Arts & Entertainment
Media Analysis On Agema Statements
By Todd Heywood
Originally printed 12/19/2013 (Issue 2151 - Between The Lines News)
The latest controversy involving Dave Agema was treated like a virtual he said/they said tennis match, but the veracity of Agema's claims were mentioned by only one writer - aside from Between The Lines - Brian Dickerson at the Detroit Free Press.
And Agema's claims were not accurate or true. He claimed that gay men were dying young, that they wanted free medical care as a result, that they had participated in insurance fraud to achieve that goal through American Airlines and that American Airlines had been forced by San Francisco to offer the benefits.
The Michigan Department of Community Health said Agema's claims on HIV did not reflect Michigan's reality and hindered public health activities. American Airlines called his claims "baseless" and BTL proved that a federal court in 1998 exempted airlines from the domestic partner law in San Francisco. Months later, American announced it would offer the benefits as a business decision.
"As the Agema case illustrates, one of the biggest challenges facing modern American journalism is finding the time, resources and will to go beyond episodic reporting of the statements made by sources," says Bonnie Bucqueroux, a journalism professor at Michigan State University. "If an environmental group says Company X is polluting the river, good reporting requires doing more than simply reporting the statements made by the two sides. In addition to gathering those quotes, a good reporter goes to the river and takes a look. The reporter should also pursue finding other credible sources, in this case government agencies that monitor our waters. If it's a big enough story, good reporting requires urging your sources to suggest other folks to interview."
Later in her email to BTL, Bucqueroux added, "Traditional news outlets today tend to cover the tennis match, as both sides volley with sound bites, outsourcing their function as fact-checkers and analysts to outside groups like Politifacts. The problem, of course, is that state and local reporting rarely inspires or supports this independent function, and we now need a system to fact-check the fact-checkers."
One solution she proposed was activist organizations directly impacted, doing the research and providing the facts to reporters. But she wondered if those organizations had the capacity to do so.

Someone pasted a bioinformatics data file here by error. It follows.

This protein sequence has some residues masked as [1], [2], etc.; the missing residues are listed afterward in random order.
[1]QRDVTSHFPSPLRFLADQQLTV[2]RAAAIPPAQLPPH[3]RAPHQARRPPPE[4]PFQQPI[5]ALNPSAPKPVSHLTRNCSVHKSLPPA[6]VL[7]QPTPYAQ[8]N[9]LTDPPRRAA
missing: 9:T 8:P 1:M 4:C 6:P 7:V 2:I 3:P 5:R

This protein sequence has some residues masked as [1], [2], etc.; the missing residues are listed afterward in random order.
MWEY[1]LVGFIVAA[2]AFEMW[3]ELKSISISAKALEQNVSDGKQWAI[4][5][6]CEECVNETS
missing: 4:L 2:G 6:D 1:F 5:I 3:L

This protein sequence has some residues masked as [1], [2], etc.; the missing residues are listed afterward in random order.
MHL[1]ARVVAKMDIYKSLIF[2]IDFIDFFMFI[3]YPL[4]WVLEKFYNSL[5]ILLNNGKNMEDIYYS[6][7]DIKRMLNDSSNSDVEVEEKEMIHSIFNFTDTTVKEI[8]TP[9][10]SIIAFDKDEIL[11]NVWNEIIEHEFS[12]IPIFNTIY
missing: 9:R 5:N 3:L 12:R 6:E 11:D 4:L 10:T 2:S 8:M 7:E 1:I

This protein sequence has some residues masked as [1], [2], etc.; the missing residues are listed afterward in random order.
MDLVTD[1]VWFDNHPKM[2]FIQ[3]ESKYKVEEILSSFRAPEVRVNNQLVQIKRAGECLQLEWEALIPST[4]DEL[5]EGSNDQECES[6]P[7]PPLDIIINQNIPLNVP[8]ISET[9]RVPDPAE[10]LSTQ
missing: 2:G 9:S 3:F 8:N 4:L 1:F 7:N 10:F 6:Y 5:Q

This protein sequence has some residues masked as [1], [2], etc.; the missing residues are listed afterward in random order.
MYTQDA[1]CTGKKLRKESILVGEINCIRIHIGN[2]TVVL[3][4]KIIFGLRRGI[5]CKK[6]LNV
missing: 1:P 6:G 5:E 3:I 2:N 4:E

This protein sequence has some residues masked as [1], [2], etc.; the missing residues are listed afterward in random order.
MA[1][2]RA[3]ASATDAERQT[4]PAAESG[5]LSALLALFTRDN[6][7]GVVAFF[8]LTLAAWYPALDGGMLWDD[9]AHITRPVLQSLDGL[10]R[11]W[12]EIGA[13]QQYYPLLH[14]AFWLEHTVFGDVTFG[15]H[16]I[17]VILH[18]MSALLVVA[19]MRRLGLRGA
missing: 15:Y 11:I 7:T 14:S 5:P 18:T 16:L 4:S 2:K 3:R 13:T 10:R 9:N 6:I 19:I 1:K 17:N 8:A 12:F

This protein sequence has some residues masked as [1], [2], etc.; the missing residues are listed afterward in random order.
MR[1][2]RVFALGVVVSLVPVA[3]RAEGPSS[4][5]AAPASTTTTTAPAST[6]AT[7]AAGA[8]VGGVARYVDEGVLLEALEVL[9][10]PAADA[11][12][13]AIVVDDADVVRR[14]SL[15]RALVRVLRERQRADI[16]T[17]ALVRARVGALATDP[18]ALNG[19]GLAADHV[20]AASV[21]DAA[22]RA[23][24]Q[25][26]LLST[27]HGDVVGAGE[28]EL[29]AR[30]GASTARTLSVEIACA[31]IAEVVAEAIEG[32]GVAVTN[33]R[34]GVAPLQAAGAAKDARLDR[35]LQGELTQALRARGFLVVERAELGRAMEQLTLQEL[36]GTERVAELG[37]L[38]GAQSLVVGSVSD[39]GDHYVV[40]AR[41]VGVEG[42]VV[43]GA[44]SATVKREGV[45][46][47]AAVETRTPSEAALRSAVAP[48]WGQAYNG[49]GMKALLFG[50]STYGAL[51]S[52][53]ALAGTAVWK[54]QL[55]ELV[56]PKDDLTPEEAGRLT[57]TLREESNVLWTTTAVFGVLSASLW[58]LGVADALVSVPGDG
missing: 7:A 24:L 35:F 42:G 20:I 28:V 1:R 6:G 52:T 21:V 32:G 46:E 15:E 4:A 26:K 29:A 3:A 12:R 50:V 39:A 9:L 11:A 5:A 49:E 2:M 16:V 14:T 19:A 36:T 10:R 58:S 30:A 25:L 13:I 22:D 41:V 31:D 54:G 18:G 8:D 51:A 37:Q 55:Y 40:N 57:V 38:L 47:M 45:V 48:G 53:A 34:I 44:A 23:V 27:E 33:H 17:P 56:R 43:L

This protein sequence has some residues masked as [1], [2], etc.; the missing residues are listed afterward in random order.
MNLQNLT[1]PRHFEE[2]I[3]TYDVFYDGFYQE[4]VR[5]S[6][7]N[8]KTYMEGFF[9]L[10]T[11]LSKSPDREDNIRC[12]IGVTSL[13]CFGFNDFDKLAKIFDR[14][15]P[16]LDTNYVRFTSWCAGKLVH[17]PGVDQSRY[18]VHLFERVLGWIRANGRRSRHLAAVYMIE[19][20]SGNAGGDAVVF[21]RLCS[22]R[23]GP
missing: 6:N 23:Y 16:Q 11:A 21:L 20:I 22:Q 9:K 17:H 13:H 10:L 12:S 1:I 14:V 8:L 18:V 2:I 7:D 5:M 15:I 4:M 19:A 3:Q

BTL contacted the heads of several AIDS Service Organizations and asked if any news outlets had reached out to them in covering the Agema story. All of them said there had been no contact from the media.
Asked why they had not put out their own press releases out and aggressively attempt to address the misinformation pushed by Agema, all the organizations concurred that they did not have the capacity, financially, to pay an employee to monitor the news and respond to erroneous reports about the epidemic.
"From LAAN's vantage point, and perhaps for all of us, we are struggling to define our position in the new HIV landscape with the new Affordable Care Act and the uncertainties relative to the Ryan White Care Act," wrote Jake Distel, executive director of the Lansing Area AIDS Network.
For Kyle Murphy, assistant director for communications at the National Minority AIDS Council, ASOs have an obligation to try to reach out when the epidemic is making news.
And the Agema case offers a perfect opportunity for the community to respond, he said.
"At their core, Agema's comments were both offensive and absurd. But they do provide an opportunity to educate the public. First, for those who have access to health care, HIV has become a manageable, chronic condition," Murphy wrote in an email to BTL. "Average life expectancies for people on treatment are nearly equivalent to those of HIV-negative individuals. Second, homophobia and stigma play a significant role in perpetuating the spread of HIV. In states that have passed marriage equality, we have actually seen a drop in new HIV infections. We seek recognition of our relationships, because as humans and citizens, we deserve to be treated equally."
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